AARP Eye Center
Young adult children sometimes boomerang back to the safety of a parent’s home when money is tight, the going is tough or difficult times loom. Decades later, middle-aged children often become the safety net for their parents. For some aging parents, the right move is into their adult child’s home.
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Multigenerational living can be a marvelous bonding experience, a chance for you to know your parent in a new way. It helps your aging parent avoid the sense of isolation and depression that may come with living alone. By this time in life, however, you both have established ways of doing things. Your likes, dislikes, values and personalities have evolved. No matter how close and loving your relationship may be, adding another person to the household changes the dynamics for the entire family. The journey will be smoother if you and your loved one go in with eyes open.
Step 1. Before you settle your parent into the guest room, ask yourself these questions.
- How will the move involve my spouse, children and siblings?
- How will my parent’s presence affect our family routine, activities and privacy?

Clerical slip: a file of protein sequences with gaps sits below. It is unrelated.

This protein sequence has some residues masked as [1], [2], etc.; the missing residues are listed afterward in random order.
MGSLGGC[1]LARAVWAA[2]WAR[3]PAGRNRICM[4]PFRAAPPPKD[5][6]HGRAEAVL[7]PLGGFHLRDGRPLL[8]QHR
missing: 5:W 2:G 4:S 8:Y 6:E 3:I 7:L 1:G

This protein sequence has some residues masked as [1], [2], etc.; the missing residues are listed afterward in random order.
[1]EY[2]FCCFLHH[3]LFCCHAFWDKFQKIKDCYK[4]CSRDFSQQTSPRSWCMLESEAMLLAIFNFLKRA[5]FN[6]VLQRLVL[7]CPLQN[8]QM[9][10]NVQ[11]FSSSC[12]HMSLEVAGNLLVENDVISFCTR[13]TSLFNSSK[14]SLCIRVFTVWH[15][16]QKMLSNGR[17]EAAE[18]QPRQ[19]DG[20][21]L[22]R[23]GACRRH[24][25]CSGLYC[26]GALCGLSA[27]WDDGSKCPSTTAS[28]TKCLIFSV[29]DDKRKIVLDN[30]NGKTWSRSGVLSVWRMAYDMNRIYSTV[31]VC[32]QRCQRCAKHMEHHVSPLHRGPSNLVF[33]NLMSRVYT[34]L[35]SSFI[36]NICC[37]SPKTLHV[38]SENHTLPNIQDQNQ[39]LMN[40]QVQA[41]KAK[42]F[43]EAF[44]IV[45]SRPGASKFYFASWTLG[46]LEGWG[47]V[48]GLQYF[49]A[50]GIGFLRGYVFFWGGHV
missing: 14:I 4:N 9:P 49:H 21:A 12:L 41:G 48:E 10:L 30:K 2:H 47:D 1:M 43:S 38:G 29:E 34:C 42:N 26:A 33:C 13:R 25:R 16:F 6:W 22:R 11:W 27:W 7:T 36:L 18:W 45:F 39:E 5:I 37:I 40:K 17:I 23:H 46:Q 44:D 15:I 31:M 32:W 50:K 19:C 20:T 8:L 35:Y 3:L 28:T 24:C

- Are there unresolved issues between me and my parent? My spouse and my parent?
- Does this mean remodeling our house or adding a bedroom or bathroom?
- Do I expect other family members to pitch in?
- Can we afford the extra expense?
- Should part of my parent’s income go toward living expenses?
- Will I need to quit work or alter my schedule?
- Will we take my parent with us on vacation or get respite care?
- Are there issues such as smoking, drinking or pets that we need to work out?
- Does my parent have any tendencies that bother or upset me? Can they be tamed?
- How will I establish boundaries?
- How does my parent feel about moving?
- How do I feel about accepting this role?
Step 2. Your parent should consider these questions.
- Will the move take me away from people or activities I Iove?
- Does my child do things that bother or upset me?
- Do I like being in the company of the family for long periods of time?
- Should I contribute part of my income or savings to living expenses?
- If the home needs remodeling to accommodate me — a new bathroom, for instance — am I able to help pay for it?
- Will other family members help out?
- If I don’t like something my child does, am I comfortable discussing it?
- How do I feel about being dependent?
Step 3. Talk openly about expectations, fears, finances and lingering issues. It may make you uneasy, but this is the prime time to work it out or readjust your thinking. Sometimes it’s as easy as telling each other what bothers you. The other person may have no idea — and no trouble making a change.